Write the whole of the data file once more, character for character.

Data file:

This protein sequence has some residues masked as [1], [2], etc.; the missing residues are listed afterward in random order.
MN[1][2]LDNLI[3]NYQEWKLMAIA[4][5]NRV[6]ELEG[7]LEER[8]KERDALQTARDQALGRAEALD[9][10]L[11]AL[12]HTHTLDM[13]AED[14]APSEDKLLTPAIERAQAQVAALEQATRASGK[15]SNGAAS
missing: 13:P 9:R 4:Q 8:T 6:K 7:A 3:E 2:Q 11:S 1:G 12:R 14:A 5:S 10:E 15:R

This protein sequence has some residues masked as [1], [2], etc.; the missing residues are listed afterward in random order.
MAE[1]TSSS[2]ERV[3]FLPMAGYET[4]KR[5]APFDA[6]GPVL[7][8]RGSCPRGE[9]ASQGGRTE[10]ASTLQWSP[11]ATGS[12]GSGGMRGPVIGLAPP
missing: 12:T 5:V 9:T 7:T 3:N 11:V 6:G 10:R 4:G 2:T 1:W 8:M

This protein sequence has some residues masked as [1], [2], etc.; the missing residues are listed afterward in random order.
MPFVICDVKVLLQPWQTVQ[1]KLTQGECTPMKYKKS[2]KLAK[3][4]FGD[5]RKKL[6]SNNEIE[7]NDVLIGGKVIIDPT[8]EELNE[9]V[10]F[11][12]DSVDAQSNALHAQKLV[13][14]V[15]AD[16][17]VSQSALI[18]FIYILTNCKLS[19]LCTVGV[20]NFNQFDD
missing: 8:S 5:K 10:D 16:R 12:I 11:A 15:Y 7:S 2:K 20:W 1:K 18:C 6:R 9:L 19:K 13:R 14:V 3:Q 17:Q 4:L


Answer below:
This protein sequence has some residues masked as [1], [2], etc.; the missing residues are listed afterward in random order.
MN[1][2]LDNLI[3]NYQEWKLMAIA[4][5]NRV[6]ELEG[7]LEER[8]KERDALQTARDQALGRAEALD[9][10]L[11]AL[12]HTHTLDM[13]AED[14]APSEDKLLTPAIERAQAQVAALEQATRASGK[15]SNGAAS
missing: 13:P 9:R 4:Q 8:T 6:K 7:A 3:E 2:Q 11:S 1:G 12:R 14:A 5:S 10:E 15:R

This protein sequence has some residues masked as [1], [2], etc.; the missing residues are listed afterward in random order.
MAE[1]TSSS[2]ERV[3]FLPMAGYET[4]KR[5]APFDA[6]GPVL[7][8]RGSCPRGE[9]ASQGGRTE[10]ASTLQWSP[11]ATGS[12]GSGGMRGPVIGLAPP
missing: 12:T 5:V 9:T 7:T 3:N 11:V 6:G 10:R 4:G 2:T 1:W 8:M

This protein sequence has some residues masked as [1], [2], etc.; the missing residues are listed afterward in random order.
MPFVICDVKVLLQPWQTVQ[1]KLTQGECTPMKYKKS[2]KLAK[3][4]FGD[5]RKKL[6]SNNEIE[7]NDVLIGGKVIIDPT[8]EELNE[9]V[10]F[11][12]DSVDAQSNALHAQKLV[13][14]V[15]AD[16][17]VSQSALI[18]FIYILTNCKLS[19]LCTVGV[20]NFNQFDD
missing: 8:S 5:K 10:D 16:R 12:I 11:A 15:Y 7:S 2:K 20:W 1:K 18:C 6:R 9:L 19:K 13:R 14:V 3:Q 17:Q 4:L